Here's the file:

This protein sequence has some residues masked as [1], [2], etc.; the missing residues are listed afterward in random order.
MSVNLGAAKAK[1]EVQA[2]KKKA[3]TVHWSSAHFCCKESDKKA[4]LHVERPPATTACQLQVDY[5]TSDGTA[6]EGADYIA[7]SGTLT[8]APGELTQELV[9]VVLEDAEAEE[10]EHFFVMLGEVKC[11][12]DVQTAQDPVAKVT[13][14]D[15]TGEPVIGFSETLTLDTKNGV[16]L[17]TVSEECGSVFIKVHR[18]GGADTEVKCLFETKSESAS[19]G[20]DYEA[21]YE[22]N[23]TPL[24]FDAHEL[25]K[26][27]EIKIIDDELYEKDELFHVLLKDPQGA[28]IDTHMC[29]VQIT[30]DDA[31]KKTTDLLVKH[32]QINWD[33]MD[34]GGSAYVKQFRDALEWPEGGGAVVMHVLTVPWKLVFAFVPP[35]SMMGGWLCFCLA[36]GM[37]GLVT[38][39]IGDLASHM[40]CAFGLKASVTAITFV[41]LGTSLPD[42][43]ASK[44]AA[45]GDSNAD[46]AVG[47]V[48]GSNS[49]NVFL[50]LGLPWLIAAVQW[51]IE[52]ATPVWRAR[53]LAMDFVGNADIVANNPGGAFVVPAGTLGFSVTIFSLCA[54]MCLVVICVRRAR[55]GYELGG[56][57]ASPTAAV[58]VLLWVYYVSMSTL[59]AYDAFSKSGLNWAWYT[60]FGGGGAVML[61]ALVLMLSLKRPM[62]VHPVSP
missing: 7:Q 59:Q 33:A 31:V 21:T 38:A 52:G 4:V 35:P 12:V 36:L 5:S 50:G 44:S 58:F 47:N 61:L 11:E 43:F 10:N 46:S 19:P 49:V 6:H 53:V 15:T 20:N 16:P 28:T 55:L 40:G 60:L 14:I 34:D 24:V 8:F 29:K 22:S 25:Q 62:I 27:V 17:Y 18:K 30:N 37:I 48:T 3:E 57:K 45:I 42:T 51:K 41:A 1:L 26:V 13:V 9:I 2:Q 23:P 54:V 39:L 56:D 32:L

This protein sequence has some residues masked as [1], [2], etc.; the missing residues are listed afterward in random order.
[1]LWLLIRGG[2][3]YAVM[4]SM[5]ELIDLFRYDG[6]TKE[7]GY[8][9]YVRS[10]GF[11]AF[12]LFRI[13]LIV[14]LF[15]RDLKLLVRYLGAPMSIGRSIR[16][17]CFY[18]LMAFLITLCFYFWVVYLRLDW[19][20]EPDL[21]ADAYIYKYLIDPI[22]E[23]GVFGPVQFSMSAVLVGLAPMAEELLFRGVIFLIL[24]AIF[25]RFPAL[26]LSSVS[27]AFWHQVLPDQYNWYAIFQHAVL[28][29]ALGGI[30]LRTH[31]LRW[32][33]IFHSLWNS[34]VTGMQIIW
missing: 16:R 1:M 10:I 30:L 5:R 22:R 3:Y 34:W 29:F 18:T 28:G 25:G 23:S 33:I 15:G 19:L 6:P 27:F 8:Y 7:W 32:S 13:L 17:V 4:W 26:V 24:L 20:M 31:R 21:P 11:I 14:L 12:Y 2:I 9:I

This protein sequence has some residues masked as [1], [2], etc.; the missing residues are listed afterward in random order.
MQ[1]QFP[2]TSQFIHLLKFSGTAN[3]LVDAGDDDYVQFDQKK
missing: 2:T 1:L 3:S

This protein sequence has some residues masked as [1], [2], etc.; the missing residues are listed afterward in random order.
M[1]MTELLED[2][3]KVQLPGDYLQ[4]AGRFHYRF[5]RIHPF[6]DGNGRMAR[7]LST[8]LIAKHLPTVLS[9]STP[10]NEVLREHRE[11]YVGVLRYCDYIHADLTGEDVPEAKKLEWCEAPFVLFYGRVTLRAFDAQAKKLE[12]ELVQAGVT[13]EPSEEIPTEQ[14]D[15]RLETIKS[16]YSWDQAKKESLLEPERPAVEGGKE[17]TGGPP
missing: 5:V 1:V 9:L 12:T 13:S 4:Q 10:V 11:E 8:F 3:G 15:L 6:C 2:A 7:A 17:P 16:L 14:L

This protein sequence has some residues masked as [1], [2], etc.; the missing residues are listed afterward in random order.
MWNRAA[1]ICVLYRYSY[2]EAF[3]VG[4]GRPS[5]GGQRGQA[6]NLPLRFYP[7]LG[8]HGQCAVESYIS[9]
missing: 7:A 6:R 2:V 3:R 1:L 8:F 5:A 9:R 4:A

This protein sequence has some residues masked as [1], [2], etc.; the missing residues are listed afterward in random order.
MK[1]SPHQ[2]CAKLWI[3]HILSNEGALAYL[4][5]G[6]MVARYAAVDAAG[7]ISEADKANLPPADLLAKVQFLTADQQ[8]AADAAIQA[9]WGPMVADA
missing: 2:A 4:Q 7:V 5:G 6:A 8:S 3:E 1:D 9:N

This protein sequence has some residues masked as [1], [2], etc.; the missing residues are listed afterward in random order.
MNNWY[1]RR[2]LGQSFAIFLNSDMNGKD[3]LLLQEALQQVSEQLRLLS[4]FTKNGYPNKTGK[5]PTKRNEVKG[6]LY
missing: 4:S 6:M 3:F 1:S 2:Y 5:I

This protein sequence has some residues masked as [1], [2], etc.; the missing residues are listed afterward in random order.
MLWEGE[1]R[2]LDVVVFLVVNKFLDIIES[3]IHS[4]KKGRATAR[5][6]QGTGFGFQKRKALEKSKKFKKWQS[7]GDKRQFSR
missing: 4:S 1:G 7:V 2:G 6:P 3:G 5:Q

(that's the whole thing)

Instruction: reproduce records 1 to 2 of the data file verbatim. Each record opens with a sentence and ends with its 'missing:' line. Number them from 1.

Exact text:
This protein sequence has some residues masked as [1], [2], etc.; the missing residues are listed afterward in random order.
MSVNLGAAKAK[1]EVQA[2]KKKA[3]TVHWSSAHFCCKESDKKA[4]LHVERPPATTACQLQVDY[5]TSDGTA[6]EGADYIA[7]SGTLT[8]APGELTQELV[9]VVLEDAEAEE[10]EHFFVMLGEVKC[11][12]DVQTAQDPVAKVT[13][14]D[15]TGEPVIGFSETLTLDTKNGV[16]L[17]TVSEECGSVFIKVHR[18]GGADTEVKCLFETKSESAS[19]G[20]DYEA[21]YE[22]N[23]TPL[24]FDAHEL[25]K[26][27]EIKIIDDELYEKDELFHVLLKDPQGA[28]IDTHMC[29]VQIT[30]DDA[31]KKTTDLLVKH[32]QINWD[33]MD[34]GGSAYVKQFRDALEWPEGGGAVVMHVLTVPWKLVFAFVPP[35]SMMGGWLCFCLA[36]GM[37]GLVT[38][39]IGDLASHM[40]CAFGLKASVTAITFV[41]LGTSLPD[42][43]ASK[44]AA[45]GDSNAD[46]AVG[47]V[48]GSNS[49]NVFL[50]LGLPWLIAAVQW[51]IE[52]ATPVWRAR[53]LAMDFVGNADIVANNPGGAFVVPAGTLGFSVTIFSLCA[54]MCLVVICVRRAR[55]GYELGG[56][57]ASPTAAV[58]VLLWVYYVSMSTL[59]AYDAFSKSGLNWAWYT[60]FGGGGAVML[61]ALVLMLSLKRPM[62]VHPVSP
missing: 7:Q 59:Q 33:A 31:V 21:T 38:A 52:G 4:V 35:P 12:V 36:L 5:S 50:G 44:S 58:F 47:N 61:L 11:E 43:F 10:N 46:S 19:P 49:V 6:H 53:V 15:T 20:N 16:P 28:T 55:L 40:G 60:L 14:I 34:D 24:V 8:F 29:K 22:S 25:Q 62:I 27:V 17:Y 18:K 30:N 37:I 48:T 3:E 57:K 45:I 42:T 51:K 41:A 1:L 26:V 13:V 9:I 2:Q 23:P 54:V 39:L 56:D 32:L

This protein sequence has some residues masked as [1], [2], etc.; the missing residues are listed afterward in random order.
[1]LWLLIRGG[2][3]YAVM[4]SM[5]ELIDLFRYDG[6]TKE[7]GY[8][9]YVRS[10]GF[11]AF[12]LFRI[13]LIV[14]LF[15]RDLKLLVRYLGAPMSIGRSIR[16][17]CFY[18]LMAFLITLCFYFWVVYLRLDW[19][20]EPDL[21]ADAYIYKYLIDPI[22]E[23]GVFGPVQFSMSAVLVGLAPMAEELLFRGVIFLIL[24]AIF[25]RFPAL[26]LSSVS[27]AFWHQVLPDQYNWYAIFQHAVL[28][29]ALGGI[30]LRTH[31]LRW[32][33]IFHSLWNS[34]VTGMQIIW
missing: 16:R 1:M 10:I 30:L 5:R 22:R 3:Y 34:W 29:F 18:T 28:G 25:G 23:S 33:I 15:G 19:L 6:P 27:F 8:Y 7:W 32:S 13:L 17:V 4:W 26:V 24:L 20:M 31:R 21:P 11:I 14:L 12:Y 2:I 9:I